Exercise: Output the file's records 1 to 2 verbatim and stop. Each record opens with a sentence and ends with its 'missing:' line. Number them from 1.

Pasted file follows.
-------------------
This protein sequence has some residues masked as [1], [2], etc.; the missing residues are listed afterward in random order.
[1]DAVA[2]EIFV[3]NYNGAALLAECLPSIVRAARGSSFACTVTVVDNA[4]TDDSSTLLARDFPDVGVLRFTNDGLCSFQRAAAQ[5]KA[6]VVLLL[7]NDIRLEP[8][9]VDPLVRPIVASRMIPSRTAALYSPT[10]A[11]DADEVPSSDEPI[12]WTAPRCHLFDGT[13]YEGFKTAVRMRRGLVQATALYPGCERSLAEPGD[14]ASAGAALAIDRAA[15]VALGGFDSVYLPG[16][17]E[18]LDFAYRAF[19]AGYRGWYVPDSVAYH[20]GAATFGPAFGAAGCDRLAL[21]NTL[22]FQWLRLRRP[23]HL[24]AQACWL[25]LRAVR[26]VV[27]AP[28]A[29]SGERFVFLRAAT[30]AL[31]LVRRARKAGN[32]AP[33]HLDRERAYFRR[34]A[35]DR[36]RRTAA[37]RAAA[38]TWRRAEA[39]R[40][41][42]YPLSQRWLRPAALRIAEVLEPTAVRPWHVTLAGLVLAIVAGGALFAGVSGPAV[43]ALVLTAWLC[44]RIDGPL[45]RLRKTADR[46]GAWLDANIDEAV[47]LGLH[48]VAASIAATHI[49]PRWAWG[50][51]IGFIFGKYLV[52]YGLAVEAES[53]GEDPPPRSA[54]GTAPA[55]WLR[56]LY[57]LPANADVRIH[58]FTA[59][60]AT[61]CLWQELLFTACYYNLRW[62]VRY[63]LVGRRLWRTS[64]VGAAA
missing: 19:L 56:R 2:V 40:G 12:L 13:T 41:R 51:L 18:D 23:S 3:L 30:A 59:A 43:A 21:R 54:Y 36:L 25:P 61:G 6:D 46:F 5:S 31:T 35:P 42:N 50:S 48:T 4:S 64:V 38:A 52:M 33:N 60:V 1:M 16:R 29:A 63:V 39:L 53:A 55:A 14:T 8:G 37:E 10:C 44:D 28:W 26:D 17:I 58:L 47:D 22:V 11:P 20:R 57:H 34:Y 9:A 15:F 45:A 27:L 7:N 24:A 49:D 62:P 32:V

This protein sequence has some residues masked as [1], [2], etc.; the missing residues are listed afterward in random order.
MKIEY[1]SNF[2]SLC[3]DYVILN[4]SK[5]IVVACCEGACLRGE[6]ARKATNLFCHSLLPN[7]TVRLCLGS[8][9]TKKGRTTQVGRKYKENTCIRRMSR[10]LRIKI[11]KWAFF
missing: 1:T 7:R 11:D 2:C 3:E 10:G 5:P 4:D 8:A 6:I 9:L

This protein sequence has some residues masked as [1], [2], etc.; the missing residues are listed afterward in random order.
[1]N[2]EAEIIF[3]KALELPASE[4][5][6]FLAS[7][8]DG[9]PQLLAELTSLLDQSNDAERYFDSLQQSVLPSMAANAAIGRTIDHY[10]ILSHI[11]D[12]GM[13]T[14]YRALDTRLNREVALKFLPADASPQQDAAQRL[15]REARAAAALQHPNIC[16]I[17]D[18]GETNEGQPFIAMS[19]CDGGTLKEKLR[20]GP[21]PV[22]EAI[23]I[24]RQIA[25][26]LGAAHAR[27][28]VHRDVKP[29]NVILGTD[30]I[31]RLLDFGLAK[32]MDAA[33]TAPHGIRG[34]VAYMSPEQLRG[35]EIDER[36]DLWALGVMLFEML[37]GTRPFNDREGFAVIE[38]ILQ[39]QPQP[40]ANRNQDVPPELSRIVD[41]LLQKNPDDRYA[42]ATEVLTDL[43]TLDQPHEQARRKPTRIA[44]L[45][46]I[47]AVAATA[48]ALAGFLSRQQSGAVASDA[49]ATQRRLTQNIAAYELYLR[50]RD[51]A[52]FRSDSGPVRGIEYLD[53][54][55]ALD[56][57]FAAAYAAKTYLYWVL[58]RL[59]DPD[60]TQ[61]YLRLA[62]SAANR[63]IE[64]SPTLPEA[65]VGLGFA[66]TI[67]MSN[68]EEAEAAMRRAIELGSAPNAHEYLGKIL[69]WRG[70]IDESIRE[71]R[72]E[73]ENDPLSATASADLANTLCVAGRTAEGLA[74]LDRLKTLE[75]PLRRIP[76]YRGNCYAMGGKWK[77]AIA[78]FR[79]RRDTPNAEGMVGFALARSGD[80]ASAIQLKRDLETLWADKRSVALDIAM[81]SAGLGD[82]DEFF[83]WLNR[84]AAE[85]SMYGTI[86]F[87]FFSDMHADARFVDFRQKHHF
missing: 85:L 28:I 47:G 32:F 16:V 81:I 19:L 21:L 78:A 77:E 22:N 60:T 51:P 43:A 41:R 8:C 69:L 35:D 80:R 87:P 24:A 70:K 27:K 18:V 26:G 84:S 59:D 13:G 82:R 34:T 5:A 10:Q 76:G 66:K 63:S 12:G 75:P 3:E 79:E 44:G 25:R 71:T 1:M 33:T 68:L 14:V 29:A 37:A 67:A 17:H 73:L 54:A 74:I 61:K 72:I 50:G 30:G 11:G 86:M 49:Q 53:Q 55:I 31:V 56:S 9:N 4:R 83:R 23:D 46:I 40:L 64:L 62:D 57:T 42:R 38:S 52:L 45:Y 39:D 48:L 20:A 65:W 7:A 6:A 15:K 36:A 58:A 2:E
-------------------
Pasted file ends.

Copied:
This protein sequence has some residues masked as [1], [2], etc.; the missing residues are listed afterward in random order.
[1]DAVA[2]EIFV[3]NYNGAALLAECLPSIVRAARGSSFACTVTVVDNA[4]TDDSSTLLARDFPDVGVLRFTNDGLCSFQRAAAQ[5]KA[6]VVLLL[7]NDIRLEP[8][9]VDPLVRPIVASRMIPSRTAALYSPT[10]A[11]DADEVPSSDEPI[12]WTAPRCHLFDGT[13]YEGFKTAVRMRRGLVQATALYPGCERSLAEPGD[14]ASAGAALAIDRAA[15]VALGGFDSVYLPG[16][17]E[18]LDFAYRAF[19]AGYRGWYVPDSVAYH[20]GAATFGPAFGAAGCDRLAL[21]NTL[22]FQWLRLRRP[23]HL[24]AQACWL[25]LRAVR[26]VV[27]AP[28]A[29]SGERFVFLRAAT[30]AL[31]LVRRARKAGN[32]AP[33]HLDRERAYFRR[34]A[35]DR[36]RRTAA[37]RAAA[38]TWRRAEA[39]R[40][41][42]YPLSQRWLRPAALRIAEVLEPTAVRPWHVTLAGLVLAIVAGGALFAGVSGPAV[43]ALVLTAWLC[44]RIDGPL[45]RLRKTADR[46]GAWLDANIDEAV[47]LGLH[48]VAASIAATHI[49]PRWAWG[50][51]IGFIFGKYLV[52]YGLAVEAES[53]GEDPPPRSA[54]GTAPA[55]WLR[56]LY[57]LPANADVRIH[58]FTA[59][60]AT[61]CLWQELLFTACYYNLRW[62]VRY[63]LVGRRLWRTS[64]VGAAA
missing: 19:L 56:R 2:V 40:G 12:L 13:T 41:R 51:L 18:D 23:S 3:L 30:A 59:A 43:A 21:R 54:Y 36:L 25:P 61:G 6:D 46:F 5:S 31:T 35:P 42:N 50:S 48:T 4:S 64:V 38:A 52:M 33:N 60:V 1:M 16:R 29:A 63:V 39:L 53:A 55:A 14:T 8:G 37:E 10:C 44:D 28:W 26:D 17:I 58:L 47:D 22:V 11:P 20:R 57:H 34:Y 9:A 15:F 45:A 27:L 7:N 24:A 49:D 62:P 32:V

This protein sequence has some residues masked as [1], [2], etc.; the missing residues are listed afterward in random order.
MKIEY[1]SNF[2]SLC[3]DYVILN[4]SK[5]IVVACCEGACLRGE[6]ARKATNLFCHSLLPN[7]TVRLCLGS[8][9]TKKGRTTQVGRKYKENTCIRRMSR[10]LRIKI[11]KWAFF
missing: 1:T 7:R 11:D 2:C 3:E 10:G 5:P 4:D 8:A 6:I 9:L